That's not true, at least not totally. There are actually two radiation belts, an inner one and an outer one, both shaped like doughnuts. The inner one is smaller, and has more intense-and therefore more dangerous-radiation. The outer one is bigger but has less dangerous properties. Both belts trap particles from the solar wind, so the radiation is worst when an astronaut is actually inside the belts. I talked with Professor Van Allen about this, and he told me that the engineers at NASA were indeed concerned about the radiation in the belts. To minimize the risk, they put the Apollo spacecraft along a trajectory that only nicked the very inside of the inner belt, exposing the astronauts to as little dangerous radiation as possible. They spent more time in the outer belts, but there the radiation level isn't as high. The metal walls of the spacecraft protected the astronauts from the worst of it. Also, contrary to popular belief, you don't need lead shielding to protect yourself from radiation. There are different kinds of radiation; alpha particles, for example, are really just fast-moving helium nuclei that can be stopped by normal window glass.
Once outside the van Allen belts-contrary to the claims of the hoax-believers-radiation levels drop, so the astronauts were able to survive the rest of the way to the Moon. From the belts on out they were in a slightly elevated but perfectly safe radiation environment.
There was risk, though. Under normal circumstances, the solar wind is a gentle stream of particles from the Sun. However, there was a very real danger from solar flares. When the Sun's surface flares, there can be a dramatic increase in the amount of radiation the sun emits. A good-sized flare could indeed kill an astronaut, very nastily and gruesomely. In that sense, the astronauts were truly risking their lives to go to the Moon because solar flares are not predictable. Had there been a good flare, they might have died, farther from home than anyone else in history. Luckily, the Sun's activity was low during the missions and the astronauts were safe.
In the end, over the course of their trip to the Moon and back, the astronauts got, on average, less than 1 rem of radiation, which is about the same amount of radiation a person living at sea level accumulates in three years. Over a very long time that level of exposure might indeed be dangerous, but the round-trip to the Moon was only a few days long. Since there weren't any flares from the Sun, the astronauts' exposure to radiation was actually within reasonable limits.
Conspiracy theorists also argue that the radiation should have fogged the film used on the lunar missions. However, the film was kept in metal canisters, which again protected it from radiation. Ironically, modern digital cameras no longer use film; they use solid-state electronic detectors, which are sensitive to light. Like any other kind of computer hardware, these detectors are also very sensitive to radiation, and would have been next to useless on the Moon, even if they had been encased in metal. In that case, the older technology actually did a better job than would modern technology.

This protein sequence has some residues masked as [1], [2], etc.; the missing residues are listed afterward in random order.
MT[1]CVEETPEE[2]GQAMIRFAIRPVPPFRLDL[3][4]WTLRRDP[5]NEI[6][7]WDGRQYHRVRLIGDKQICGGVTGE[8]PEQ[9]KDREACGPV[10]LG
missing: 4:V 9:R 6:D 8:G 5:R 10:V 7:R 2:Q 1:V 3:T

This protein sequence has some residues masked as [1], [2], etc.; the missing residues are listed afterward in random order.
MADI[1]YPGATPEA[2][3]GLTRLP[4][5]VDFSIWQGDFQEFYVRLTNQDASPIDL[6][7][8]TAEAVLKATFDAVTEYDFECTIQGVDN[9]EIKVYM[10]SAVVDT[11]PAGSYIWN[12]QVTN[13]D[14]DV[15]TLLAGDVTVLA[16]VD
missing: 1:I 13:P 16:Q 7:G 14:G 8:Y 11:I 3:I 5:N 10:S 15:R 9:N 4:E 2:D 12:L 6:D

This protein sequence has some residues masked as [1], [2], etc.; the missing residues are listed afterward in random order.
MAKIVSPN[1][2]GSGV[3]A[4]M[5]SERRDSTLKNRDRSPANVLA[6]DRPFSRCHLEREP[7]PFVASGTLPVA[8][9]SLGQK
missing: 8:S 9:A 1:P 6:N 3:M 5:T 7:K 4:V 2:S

3. Dust on the Moon's Surface
The surface of the Moon is dusty. Before any machines landed on the Moon, no one really knew what the actual surface was like. Scientific analysis showed that the Moon's surface was rocky, and we could even determine the composition of some of the rocks. However, the actual texture of the surface was unknown. It was conjectured by some that the intense sunlight, consisting of ultraviolet light unfiltered by an atmosphere, might break down the rocks into a dust. Micrometeorite hits might do the same. But no one knew for sure if the dust even existed, or how deep it might be.
When the first soft landings were made by Soviet and American probes, it was found that the dust was only a few millimeters to centimeters thick. That was a great relief. No one wanted the Apollo astronauts to sink into a sand trap.
The dust on the Moon is peculiar. It is extraordinarily fine, like well-ground flour. It is also extremely dry, like everything else on the Moon. Unlike the Earth, the Moon has virtually no water at all anywhere on the surface.
Misunderstanding the properties of this dust in an airless environment leads to the breakdown of the next hoax-believer claim, dealing with the landing of the lunar module (or LM), the oddlooking contraption used by the Apollo astronauts to land on the Moon. The LM had four landing legs with disk-shaped feet at the ends, and between them was a powerful rocket used to slow the descent speed as the LM approached the surface.
The conspiracy-theorists claim that the rocket had a thrust of 10,000 pounds, and therefore should have left a substantial crater on the Moon's surface. Also, that much thrust would blow away all the dust underneath it. How could the lander's legs and the astronauts' boots leave imprints in dust? All that dust should be gone!
Both of these claims are wrong. First, the engine was capable of 10,000 pounds of thrust at maximum, but it wasn't simply a roman candle that burns at full thrust when lit. The engine had a throttle, basically a gas pedal, which could change the amount of thrust generated by the engine. When high over the surface of the Moon, the astronaut flying the lander would throttle the engine for maximum thrust, slowing the descent quickly. However, as the lander slowed, less thrust was needed to support it, so the astronaut would throttle back. By the time the lander touched down, the astronauts had cut the thrust to about 30 percent of maximum, just enough to compensate for the lander's own weight on the Moon.
Three thousand pounds of thrust still might sound like a lot, but the engine nozzle of the lander was pretty big. The bell was about 54 inches across, giving it an area of about 2,300 square inches. That 3,000 pounds of thrust was spread out over that area, generating a pressure of only about 1.5 pounds per square inch, which is really pretty gentle, less than the pressure of the astronauts' boots in the dust. That's why there is no blast crater under the lander; the pressure was too low to carve out a hole.